In college, Vincent Avecilla debated whether to pursue a career in medicine or try something else. During these debates, he always leaned towards working in some aspect of the healthcare and life science field.
“Both of my parents had been nurses for 30 plus years at the hospital where they met. So, I heard all of the stories of them interacting with patients,” said Avecilla. “I was taught early on that serving others is the best type of way to live.”
Avecilla enrolled in the University of Rhode Island as a psychology/pre-medical track student to become a practicing physician.
But he soon learned that his grades were not high enough for medical school.
“I was shadowing physicians after graduating college and the physician at the time made the recommendation to look into public health if I still wanted to be in the healthcare and life science field and wasn’t sure about pursuing medical school,” he said. “What I knew about public health was that it focused on improving the health of people and communities rather than concentrating on the individual patient.”
After applying to a few public health programs, in January 2011, Avecilla enrolled in the Robert Stempel College of Public Health and Social Work, where he ended up graduating with a master’s and Ph.D. degree in Public Health, focusing on environmental health science. Today, Avecilla works for a healthcare and life science consulting firm and currently sits as an interim chief scientific officer for one of his biotechnology clients, focusing on using computer science to develop cost-effective cancer therapies.
Avecilla shared with Stempel College what got him to where he is today.
You have a unique experience at Stempel College. Care to share?
I worked primarily outside the department during my time at Stempel College. For the first few years of my Ph.D., I was a tutor for multiple tutoring services while completing the remainder of my classroom work. I was then offered the opportunity to be an associate for a healthcare and life science venture capital firm based in downtown Miami. Through this experience, I learned how to apply aspects of my research such as machine learning, data analytics, biostatistics, environmental health science, and epidemiology to the industry.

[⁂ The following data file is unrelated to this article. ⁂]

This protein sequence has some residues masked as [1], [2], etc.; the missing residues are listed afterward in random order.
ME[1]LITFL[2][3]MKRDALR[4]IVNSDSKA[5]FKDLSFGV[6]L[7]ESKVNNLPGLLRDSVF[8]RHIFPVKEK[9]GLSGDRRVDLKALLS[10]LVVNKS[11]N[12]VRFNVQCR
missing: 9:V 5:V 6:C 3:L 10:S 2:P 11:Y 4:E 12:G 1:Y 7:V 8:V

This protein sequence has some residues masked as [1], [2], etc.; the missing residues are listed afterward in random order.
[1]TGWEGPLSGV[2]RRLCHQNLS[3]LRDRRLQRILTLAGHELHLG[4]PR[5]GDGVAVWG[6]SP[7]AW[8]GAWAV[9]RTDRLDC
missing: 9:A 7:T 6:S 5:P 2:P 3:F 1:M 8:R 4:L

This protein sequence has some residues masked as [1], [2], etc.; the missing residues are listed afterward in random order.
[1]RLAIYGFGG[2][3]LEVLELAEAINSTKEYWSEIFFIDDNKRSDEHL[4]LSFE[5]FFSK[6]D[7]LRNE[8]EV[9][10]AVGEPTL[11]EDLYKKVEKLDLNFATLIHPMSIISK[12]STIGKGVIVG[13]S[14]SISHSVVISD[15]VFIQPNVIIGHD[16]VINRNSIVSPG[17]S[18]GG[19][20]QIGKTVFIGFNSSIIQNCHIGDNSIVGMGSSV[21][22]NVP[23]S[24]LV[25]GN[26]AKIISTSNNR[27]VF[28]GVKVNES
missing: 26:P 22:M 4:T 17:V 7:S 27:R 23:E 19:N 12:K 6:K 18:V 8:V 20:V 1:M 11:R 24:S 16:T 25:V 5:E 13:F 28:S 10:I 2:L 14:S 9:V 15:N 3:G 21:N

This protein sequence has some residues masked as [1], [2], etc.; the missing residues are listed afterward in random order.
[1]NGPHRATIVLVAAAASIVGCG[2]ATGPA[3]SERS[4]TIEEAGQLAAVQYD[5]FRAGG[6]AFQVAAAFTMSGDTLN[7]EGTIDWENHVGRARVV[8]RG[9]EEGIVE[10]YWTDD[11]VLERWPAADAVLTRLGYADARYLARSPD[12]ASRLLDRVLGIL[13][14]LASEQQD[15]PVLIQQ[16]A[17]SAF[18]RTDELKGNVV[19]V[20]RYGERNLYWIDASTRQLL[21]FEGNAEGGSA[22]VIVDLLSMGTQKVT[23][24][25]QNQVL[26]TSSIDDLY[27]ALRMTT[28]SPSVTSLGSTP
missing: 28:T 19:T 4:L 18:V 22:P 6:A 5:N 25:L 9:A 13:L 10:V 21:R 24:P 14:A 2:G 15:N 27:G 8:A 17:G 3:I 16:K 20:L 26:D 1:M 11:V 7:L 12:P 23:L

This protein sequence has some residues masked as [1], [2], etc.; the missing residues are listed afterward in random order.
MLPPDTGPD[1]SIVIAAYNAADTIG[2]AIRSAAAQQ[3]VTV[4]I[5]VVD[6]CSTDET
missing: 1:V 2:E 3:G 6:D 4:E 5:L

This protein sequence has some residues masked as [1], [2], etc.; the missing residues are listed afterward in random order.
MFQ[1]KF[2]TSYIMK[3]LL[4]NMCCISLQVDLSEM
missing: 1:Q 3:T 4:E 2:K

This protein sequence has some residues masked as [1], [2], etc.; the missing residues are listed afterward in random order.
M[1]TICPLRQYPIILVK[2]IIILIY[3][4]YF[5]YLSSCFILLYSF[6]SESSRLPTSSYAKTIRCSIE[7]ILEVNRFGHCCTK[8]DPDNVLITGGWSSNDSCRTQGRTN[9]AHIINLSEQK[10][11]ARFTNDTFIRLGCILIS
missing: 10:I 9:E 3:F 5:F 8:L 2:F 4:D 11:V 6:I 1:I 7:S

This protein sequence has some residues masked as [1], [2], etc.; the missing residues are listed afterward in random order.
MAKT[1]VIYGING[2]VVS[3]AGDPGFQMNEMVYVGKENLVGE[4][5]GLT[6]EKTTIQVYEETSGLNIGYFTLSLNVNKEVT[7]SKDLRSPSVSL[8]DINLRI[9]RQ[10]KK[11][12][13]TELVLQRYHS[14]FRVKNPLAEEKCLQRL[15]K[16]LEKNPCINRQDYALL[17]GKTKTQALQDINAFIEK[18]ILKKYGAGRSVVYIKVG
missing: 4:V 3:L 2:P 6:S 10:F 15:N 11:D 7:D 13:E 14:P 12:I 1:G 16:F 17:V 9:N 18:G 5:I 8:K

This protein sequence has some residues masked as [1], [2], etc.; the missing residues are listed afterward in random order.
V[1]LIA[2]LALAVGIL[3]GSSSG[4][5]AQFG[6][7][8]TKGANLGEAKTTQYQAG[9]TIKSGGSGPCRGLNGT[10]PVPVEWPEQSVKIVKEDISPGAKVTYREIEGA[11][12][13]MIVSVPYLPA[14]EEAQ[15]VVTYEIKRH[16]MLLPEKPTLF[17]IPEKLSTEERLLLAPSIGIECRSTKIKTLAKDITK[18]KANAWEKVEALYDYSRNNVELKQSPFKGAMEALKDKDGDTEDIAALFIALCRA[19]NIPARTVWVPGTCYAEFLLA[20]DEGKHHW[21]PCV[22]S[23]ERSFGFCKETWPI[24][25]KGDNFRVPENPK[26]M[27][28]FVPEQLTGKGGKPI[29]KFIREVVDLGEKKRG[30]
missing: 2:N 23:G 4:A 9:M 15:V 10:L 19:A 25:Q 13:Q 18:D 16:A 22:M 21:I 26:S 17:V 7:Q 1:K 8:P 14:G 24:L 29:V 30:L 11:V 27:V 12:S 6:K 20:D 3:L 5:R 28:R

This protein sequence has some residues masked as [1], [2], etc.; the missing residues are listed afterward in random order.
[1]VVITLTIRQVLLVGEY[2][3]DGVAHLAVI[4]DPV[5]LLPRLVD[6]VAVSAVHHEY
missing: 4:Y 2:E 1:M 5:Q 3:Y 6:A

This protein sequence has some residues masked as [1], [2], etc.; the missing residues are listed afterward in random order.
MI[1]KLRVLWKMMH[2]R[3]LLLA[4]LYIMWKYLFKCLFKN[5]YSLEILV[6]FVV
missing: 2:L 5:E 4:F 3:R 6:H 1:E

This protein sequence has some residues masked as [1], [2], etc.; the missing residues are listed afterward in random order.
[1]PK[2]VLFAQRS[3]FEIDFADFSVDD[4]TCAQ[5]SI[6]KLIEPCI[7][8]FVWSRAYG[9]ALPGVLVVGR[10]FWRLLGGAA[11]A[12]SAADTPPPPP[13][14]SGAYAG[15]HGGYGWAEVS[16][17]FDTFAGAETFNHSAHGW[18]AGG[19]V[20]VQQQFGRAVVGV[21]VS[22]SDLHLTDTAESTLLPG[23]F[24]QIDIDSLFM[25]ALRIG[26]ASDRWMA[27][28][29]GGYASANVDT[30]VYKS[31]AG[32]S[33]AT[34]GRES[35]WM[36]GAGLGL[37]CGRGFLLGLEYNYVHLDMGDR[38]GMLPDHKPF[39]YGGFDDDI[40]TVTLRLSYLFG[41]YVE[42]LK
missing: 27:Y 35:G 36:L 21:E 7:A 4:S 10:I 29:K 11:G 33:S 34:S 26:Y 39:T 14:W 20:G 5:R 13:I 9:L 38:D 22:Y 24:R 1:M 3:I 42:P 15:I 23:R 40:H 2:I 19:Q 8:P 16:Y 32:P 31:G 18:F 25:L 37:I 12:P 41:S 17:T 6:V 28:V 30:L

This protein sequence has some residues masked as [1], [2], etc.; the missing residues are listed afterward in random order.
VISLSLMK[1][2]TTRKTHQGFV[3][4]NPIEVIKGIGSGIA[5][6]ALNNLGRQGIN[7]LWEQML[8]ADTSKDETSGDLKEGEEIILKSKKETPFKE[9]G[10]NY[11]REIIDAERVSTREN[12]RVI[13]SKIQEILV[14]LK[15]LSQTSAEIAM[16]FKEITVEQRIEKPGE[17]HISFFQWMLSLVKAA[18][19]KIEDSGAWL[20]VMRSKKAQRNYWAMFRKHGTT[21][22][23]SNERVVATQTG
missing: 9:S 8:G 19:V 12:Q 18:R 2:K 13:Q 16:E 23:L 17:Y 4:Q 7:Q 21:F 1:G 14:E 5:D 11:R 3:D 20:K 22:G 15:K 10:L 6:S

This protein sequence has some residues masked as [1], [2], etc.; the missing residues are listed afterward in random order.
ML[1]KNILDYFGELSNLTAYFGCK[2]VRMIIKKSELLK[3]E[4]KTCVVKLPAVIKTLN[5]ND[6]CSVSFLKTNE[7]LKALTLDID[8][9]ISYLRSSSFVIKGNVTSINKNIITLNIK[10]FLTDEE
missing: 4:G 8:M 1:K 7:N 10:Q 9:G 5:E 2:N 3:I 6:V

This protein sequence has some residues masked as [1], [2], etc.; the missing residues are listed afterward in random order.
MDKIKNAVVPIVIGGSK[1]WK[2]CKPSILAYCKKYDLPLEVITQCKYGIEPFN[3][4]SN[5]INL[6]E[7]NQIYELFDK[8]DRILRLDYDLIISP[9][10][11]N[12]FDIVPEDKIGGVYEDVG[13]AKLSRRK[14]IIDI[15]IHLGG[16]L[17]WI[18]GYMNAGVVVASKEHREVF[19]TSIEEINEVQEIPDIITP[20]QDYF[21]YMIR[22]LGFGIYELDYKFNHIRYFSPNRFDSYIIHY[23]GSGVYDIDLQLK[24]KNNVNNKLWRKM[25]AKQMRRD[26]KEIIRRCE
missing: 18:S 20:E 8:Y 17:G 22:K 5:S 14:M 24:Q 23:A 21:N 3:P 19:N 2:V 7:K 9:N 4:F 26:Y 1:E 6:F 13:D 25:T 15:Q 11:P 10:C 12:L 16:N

What kind of work were you doing at the firm?
I worked with early-stage companies helping to develop them in any capacity that was needed. This included working on research that was part of product development or strategy roadmaps for expansion and additional venture funding. These companies were focused in therapeutic product areas such as medical devices, healthcare artificial intelligence, biotechnology, and digital health — many of which dealt with some aspect of my dissertation work. This allowed me to really hone in on the skills I was learning at Stempel College while also getting industry experience in venture capital.
Many people may not know that you could land a job like that with a public health background. What advice would you give them?
One of the reasons why I am so interested in science, healthcare, and public health is just my curiosity. It’s very important to ask a lot of questions. I asked questions when I was a master’s student and probably asked even more questions when I was a Ph.D. student and associate. At the time, I was dealing with areas outside of my scope both in my dissertation and venture capital work like epidemiology, machine learning, deal sourcing, product development, and term sheets—areas that I was not accustomed to. Asking questions gave me the ability to understand, learn more, and widen my knowledge. For anyone interested in going down this route, it’s good to ask a lot of questions.
What’s your day-to-day look like?
My typical day-to-day consists of me traveling and being on-site at various places. I’ll either travel a few days or the night before to work on ongoing projects with my colleagues in labs and offices currently located in California, Florida, and Connecticut to make sure everything is going accordingly. I could also be on-site working with our clinical collaborators at various hospitals, laboratories, and medical centers. I also meet with members of our board of advisors and current-potential investors every so often to discuss projects and progress. I spend the latter part of the day going over paperwork like contracts, drug development material, and anything else that needs my review.
What’s next for you?
I do have medical school at the back of my mind since that was my intention coming out of college. You never know, depending on how I feel after this year, maybe I’ll look to go back to school, and everything will come full circle.
Click here to learn more about a degree in Environmental Health Science at Stempel College.